So, while I think pro/rel would be cool to have one day and I will welcome, we need to wait for the pyramid to fill out and the gap between MLS and the lower leagues to shrink considerably before we can think about how well it would do. This lawsuit won't help. In the unlikely scenario where it succeeds, it will only serve to railroad the leagues down a path they aren't ready to take, which could have severe negative effects for the game as a whole in this country.
So, my closing word to the Pro/Rel supporters out there is this: quit spend your time and energy demanding pro/rel right here, right now by hatefully screaming into your keyboards at anyone who opposes you. Having peaceful debates and acknowledging the arguments of the other side will help create fewer enemies and potentially convince more of those folks to join your cause.
Focus your efforts on supporting and spreading local amateur soccer and the lower professional leagues. With your support, and that of the new fans you can attract, you can help close the gap between the lower leagues and MLS both on the field and, more importantly, off of it. Support USL and their initiatives towards building soccer specific stadiums so they can get out of their minor league baseball parks that create an awkward environment for soccer. Support the NASL and their up front attitude that keeps everyone on their toes so they don't have another brush with death this winter.
You can also support MLS. I know it will be hard for you, but a popular and successful MLS is better than one with a bunch of angry soccer fans actively working against them. Any league that fails is bad for the game as a whole. even if you hate that league with every fiber of your being.
The one thing soccer in America needs more than anything else is a unified fanbase. If the fans can stop their internal squabbling, perhaps the leagues can come together and create the open pyramid you all wish for and I would love to see as well. It will take a lot of hard work and a lot of commitment towards building up those lower leagues, but it will be a lot more effective than yelling into Twitter at anyone who opposes promotion and relegation as if they were the spawn of satan.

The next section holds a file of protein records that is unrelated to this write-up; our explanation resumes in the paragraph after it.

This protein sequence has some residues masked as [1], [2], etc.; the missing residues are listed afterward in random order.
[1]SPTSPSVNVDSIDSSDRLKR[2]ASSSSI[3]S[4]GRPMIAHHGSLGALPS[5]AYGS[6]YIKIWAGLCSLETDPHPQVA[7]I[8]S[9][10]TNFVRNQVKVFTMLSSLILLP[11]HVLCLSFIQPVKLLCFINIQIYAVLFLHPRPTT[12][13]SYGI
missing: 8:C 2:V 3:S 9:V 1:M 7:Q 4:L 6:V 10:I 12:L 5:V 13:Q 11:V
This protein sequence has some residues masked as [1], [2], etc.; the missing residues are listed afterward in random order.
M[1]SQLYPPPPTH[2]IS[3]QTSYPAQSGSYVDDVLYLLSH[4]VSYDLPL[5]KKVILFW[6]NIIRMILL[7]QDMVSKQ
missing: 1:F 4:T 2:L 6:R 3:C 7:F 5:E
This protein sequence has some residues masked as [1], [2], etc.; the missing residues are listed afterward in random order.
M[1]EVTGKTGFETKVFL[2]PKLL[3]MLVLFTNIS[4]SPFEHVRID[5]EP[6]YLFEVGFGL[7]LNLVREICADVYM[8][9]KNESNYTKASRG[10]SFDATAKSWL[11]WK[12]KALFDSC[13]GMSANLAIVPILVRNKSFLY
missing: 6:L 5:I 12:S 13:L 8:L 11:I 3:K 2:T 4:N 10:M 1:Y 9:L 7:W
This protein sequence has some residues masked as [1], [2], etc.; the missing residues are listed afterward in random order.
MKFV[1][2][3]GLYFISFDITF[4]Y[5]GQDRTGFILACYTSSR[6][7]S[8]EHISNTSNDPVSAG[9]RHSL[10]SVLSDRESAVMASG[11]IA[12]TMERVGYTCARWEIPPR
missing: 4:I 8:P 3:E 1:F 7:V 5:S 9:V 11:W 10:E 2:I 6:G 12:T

Neymar Watch 2017 has officially come to a close. The now former Barcelona star has signed with Paris Saint-Germain after Barcelona finally accepted the briefcase full of €222 million Neymar had for them. He will be announced today and could be available for PSG's season opener on Saturday.
It looks like Real Madrid are going to have to sell Gareth Bale if they want any hope of landing Kylian Mbappe. They evidently don't have the cash on hand to match Monaco's €150 million or more demands for the young winger and Bale is probably simultaneously the most expendable and expensive option for them to sell off.
The draw for the Champions League playoff round was held in the wee hours of this morning and we have a couple intriguing matches. Liverpool will take on UCL first timers TSG Hoffenheim and Napoli will play Nice in battles of top five leagues. The other top club, Sevilla, has it easier. They play Turkey's Istanbul Basaksehir. Here's the full slate of ties to be played On August 15, 16, 22, and 23:
Istanbul Basaksehir v. Sevilla
Young Boys v. CSKA Moscow
Napoli v. Nice
Hoffenheim v. Liverpool
Sporting Lisbon v. FCSB
Qarabag v. Copenhagen
Apoel Nicosia v. Slavia Prague
Olympiakos v. Rijeka
Celtic v. Astana
Hapoel Beer-Sheva v Maribor
AS Monaco v. Toulouse- 2:45pm- beIN
Morelia v. Santos- 8pm- Univision Deportes
TIjuana v. Monterrey- 10pm- Univision Deportes